Masai Ujiri's roster-building strategy coming into the 2015-16 season was all about the long game: sacrifice short-term depth, load the end of the bench with long-term projects and rely heavily on a 10-man collection of reliable NBA players to carry the load throughout the season.
But as injuries to DeMarre Carroll and Jonas Valanciunas occurred early in the year, Ujiri's plan was tested. Players like Lucas Nogueira, Norman Powell and Anthony Bennett were asked to do something that wasn't expected of them coming into the season: provide meaningful contributions to a team with lofty goals in the Eastern Conference.
Over the course of the following months, the Raptors bench has coalesced - via strong rookie contributions, savvy-not-sexy roster moves and an increased work load for its spare parts - into a lengthy unit rich in functional depth.
Toronto's 105-100 win over the Orlando Magic Sunday showcased just how much growing the Raptors' roster has done this year.
Down five of the original 10 guys tasked with powering the Raptors (Valanciunas (hand), Patrick Patterson (ankle), James Johnson (Achilles), Carroll (knee) and Cory Joseph (rest)), the Raptors relied on a balanced attack from eight players, three of whom didn't figure into the team's immediate plans to start the campaign.
On top of the customary strong outings by DeMar DeRozan (25 points, four rebounds, five assists on 6-16 shooting and 13-16 from the line) and Kyle Lowry (18, five and seven), Dwane Casey got real production from his newly-found usable end-of-benchers.
Norman Powell wasn't much of a factor in a first half that featured some nonchalant Toronto defense. His second half showing was much better though. He shot just 1-of-6 on the night, but he grabbed a few rebounds, made a couple of smooth drives and kicks and was so sturdy defensively that Casey called in him in crunch time when the Raptors were defending a narrow lead.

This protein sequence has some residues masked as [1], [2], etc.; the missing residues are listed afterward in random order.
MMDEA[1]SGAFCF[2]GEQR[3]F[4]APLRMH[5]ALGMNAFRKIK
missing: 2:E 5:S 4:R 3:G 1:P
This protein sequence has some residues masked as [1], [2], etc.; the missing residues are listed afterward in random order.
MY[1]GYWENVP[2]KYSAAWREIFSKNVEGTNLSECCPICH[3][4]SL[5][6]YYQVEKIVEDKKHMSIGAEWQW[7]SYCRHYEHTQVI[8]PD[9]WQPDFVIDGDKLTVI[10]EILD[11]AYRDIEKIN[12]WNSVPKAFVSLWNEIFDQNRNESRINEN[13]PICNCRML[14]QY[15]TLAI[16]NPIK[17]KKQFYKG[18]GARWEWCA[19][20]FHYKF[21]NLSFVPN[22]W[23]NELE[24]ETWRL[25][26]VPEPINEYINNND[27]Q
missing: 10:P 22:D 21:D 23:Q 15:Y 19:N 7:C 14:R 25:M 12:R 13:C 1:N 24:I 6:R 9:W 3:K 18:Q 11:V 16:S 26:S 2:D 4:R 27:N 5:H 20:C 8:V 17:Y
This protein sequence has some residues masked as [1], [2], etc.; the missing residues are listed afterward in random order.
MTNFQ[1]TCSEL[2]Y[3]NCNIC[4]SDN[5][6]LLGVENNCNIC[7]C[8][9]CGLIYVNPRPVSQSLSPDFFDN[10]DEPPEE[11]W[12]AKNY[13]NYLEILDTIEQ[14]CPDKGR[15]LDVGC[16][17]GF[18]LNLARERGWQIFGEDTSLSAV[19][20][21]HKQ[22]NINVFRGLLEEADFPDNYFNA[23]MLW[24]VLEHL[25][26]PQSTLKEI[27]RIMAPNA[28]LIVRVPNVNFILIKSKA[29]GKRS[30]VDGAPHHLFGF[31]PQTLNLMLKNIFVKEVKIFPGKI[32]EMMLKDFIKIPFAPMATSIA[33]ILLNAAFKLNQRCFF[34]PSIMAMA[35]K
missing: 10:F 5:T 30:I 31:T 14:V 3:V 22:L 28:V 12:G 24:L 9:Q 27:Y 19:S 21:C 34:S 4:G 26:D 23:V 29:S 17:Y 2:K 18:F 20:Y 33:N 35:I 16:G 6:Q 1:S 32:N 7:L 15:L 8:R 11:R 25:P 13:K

Powell's draft classmate Delon Wright was everything you could want from a rookie point guard. He was quietly solid, putting up 6 points on a tidy 3-of-5 shooting line while adding in a pair of assists without turning the ball over at all in his 16 minutes of playing time. He may not be as tantalizing as some of his more spectacular peers in this rookie class, but he is getting visibly more confident running the offense with every opportunity he gets.
Jason Thompson's eight-point, 10-rebound effort was an odd one. For the first three quarters he looked lousy on defense, confusedly leaving the likes of Andrew Nicholson and Ersan Ilyasova wide open on the perimeter. His offense was iffy as well. A 2-of-7 shooting night for a guy who operates around the rim isn't exactly inspiring.
That said, he was great late in the game. One sequence stood out in particular, during which he grabbed a heavily contested defensive rebound, ran the length of the floor, scooped up a Raptors miss and dropped in a put back lay-in that put the Raptors up 93-91. They never trailed again.
Guys like Thompson, Powell and Wright may never have stat lines that pop, but it's performances like the ones they turned in on Sunday that will allow Casey to preserve his top players for the playoffs, like he did with Joseph tonight.
Casey had this to say on his mindset as it regards to rest as the season winds down.
We're trying to be strategic. No disrespect to any team we're playing - believe me we're going into these games to win. It's not vacation time. It's just giving their bodies time to recover from a stressful season. To make sure we have them fresh. What we don't want to do is hold everyone out the last two weeks and be out of rhythm once the playoffs start. That's hard to do; ramp it back up from zero to 100 once the playoffs start.
Toronto certainly caught a break or two against Orlando as well. In addition to Orlando's best scorer Nikola Vucevic missing the game, Ersan Ilyasova, normally a Raptor-killer and the exact type of player that gives Luis Scola fits, was an ugly 4-of-13 on the night with multiple air balls. It also helped that the horrifying match-up advantage Aaron Gordon should have had over Scola didn't really get time to manifest itself. Scott Skiles held Gordon to just 18 minutes on the night.
Still, it took 40 minutes from Kyle Lowry and some nervous fourth quarter moments for the Raptors to take their 48th win of the season. It was far from pretty. But down so many crucial pieces, you could have hardly expected it would be a breeze.
Thanks to the modest-but-meaningful roles played by guys 11 through 13 on the depth chart, Toronto will now go on the road with a high probability of returning as the first 50-win team in franchise history. That would certainly be a pretty thing to see.
What did you think of tonight's game?